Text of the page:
Anchors Are Weighed
Wednesday, October 23, 2019
ANCHORS ARE WEIGHED: Ballots for the November general election dropped last week, and with them comes a seismic shift in local government.
The executive branch, and the administration it leads, receives the bulk of public attention. But it is in the legislative branch—the municipal council—where policy is crafted and new directions are born. The inner working relationship of that council and, outward, how well their work coordinates with the administration lays the foundation of effective government.
The Bellingham City Council that is taking shape in this election has seldom been more promising and exciting. The city is blessed to have so many outstanding citizens run for public office.
Earlier this month, Terry Bornemann took the opportunity to toast his many friends and supporters at a celebration as he retires from long service on City Council at the end of this year. He will all too soon be joined by Gene Knutson, who will not seek reelection and will close out an even longer service on Council.
With Terry and perhaps even more so with Gene goes the deep historic and institutional memory of city legislation and policy—the reasons why things were done or not done, and the understanding of why certain actions were more complicated or took longer to unfold than others. Their looming departure creates a new plurality, alignment and transition on City Council.
A precarious moment is approaching Bellingham city government, as the institutional memories of elected officials depart without leaving behind a cohesive and coherent center on City Council. Which is not to say the current Council is incoherent. No; they’re a focused group. But they are as a group remarkably incurious by the standards of past councils—seldom straying into the deep weeds of city policy, seldom asking the penetrating follow-up questions to staff presentations.
That curiosity is about to be reinvigorated with (we hope) the election of Lisa Anderson, one of the most qualified and exciting candidates to apply for an elected position in city government in many years. She’a applied to fill Bornemann’s position in Ward 5. As a member of the Bellingham Planning Commission, Anderson’s observations have been penetrating. Her questions are detailed and insightful. She’s a joy to watch work.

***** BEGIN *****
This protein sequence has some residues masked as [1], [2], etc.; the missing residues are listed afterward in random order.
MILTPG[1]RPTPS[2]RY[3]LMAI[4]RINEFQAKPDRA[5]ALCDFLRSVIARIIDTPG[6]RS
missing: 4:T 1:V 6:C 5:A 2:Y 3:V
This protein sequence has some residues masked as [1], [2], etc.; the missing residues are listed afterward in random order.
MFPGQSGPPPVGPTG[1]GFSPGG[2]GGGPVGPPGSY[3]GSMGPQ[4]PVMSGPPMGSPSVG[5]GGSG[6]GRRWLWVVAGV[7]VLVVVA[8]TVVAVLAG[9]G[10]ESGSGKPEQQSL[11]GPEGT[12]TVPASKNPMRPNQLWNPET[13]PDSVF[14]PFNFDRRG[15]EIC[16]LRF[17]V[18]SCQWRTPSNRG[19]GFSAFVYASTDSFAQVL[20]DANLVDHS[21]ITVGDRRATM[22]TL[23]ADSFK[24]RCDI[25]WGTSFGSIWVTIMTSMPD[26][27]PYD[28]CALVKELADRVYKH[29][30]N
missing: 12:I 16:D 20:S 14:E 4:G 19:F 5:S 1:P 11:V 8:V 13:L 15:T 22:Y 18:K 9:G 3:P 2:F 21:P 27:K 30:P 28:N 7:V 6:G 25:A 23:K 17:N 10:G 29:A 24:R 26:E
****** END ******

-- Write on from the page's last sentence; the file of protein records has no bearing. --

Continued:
There’s been a traditional and time-honored way to sign onto City Council, and that is through service with a neighborhood association, or through one of the city’s many advisory boards and committees. Those organizations help establish a foundation and working knowledge of city actions. Of the boards and committees, the capstone has traditionally been the Planning Commission, which studies and guides how a city grows.
Lisa Anderson will ask the penetrating questions.
We’re also excited by the candidacy of Hollie Huthman in the Council’s At-Large position. Hollie is a business leader with unique insights into Bellingham’s “second economy”—the arts and music scenes that are the lifeblood of the city’s vibrant identity. She represents and embodies a vital (and underrepresented) demographic.
“I am running as an average resident of Bellingham in order to represent average people,” Huthman says of her campaign.
She’s too modest, but there is truth that she represents a cohort that is currently struggling to make it in a city that increasingly unaffordable to that cohort.
Hollie Huthman will be their voice.
We’ve noted before the collision of talent in Bellingham’s Ward 1, the seat being vacated by April Barker, where two phenomenally electable people are going head-to-head for the position. Both can’t win, although City Council would be stronger with both on it.
Beth Hartsoch is a passionate advocate of alternative transportation. She’d be a strong voice on Council. But hers is a specific advocacy that can also be expressed through groups like the city’s Transportation Commission or its analog through the Whatcom Council of Government.
Hannah Stone, currently serving on Council’s new Justice committee, is at work on vital equity and social justice policy to protect the city’s most vulnerable populations.
Hannah Stone’s work must continue.
Dan Hammill seeks reelection to represent Ward 3 on City Council. Hammill has been a powerful voice for social justice and equity. He’s been a champion of behavioral health reform, with focus on treatment for mental health and substance abuse. He was a leader in the establishment of the Bellingham Home Fund, which more than any other single effort has produced tangible deliverables in affordable housing.
Dan Hammill serves to anchor to emerging and established Council policy.
And on the subject of anchors, we come ’round to the mayor’s race, and why the Gristle thinks Seth Fleetwood is the superior choice.
By comparative résumé alone, Seth is the more qualified candidate, with experience at all levels in city government—and in county government as well. In values, both Seth and April are rock-solid. But as the institutional memory of City Council fades and a new generation of gifted and highly qualified yet relatively inexperienced members arrives, it is more important than ever to have that memory and experience and public confidence represented in the mayor’s office.
The past two mayors have benefitted from being grounded by a veteran Council. The next mayor will not have that benefit, and a strong working relationship with staff will be critical through the transition. That’s just one reason we support Fleetwood, but it is an important reason.
We hope April will continue to be a strong voice for the issues she’s championed. But Seth Fleetwood should be elected mayor.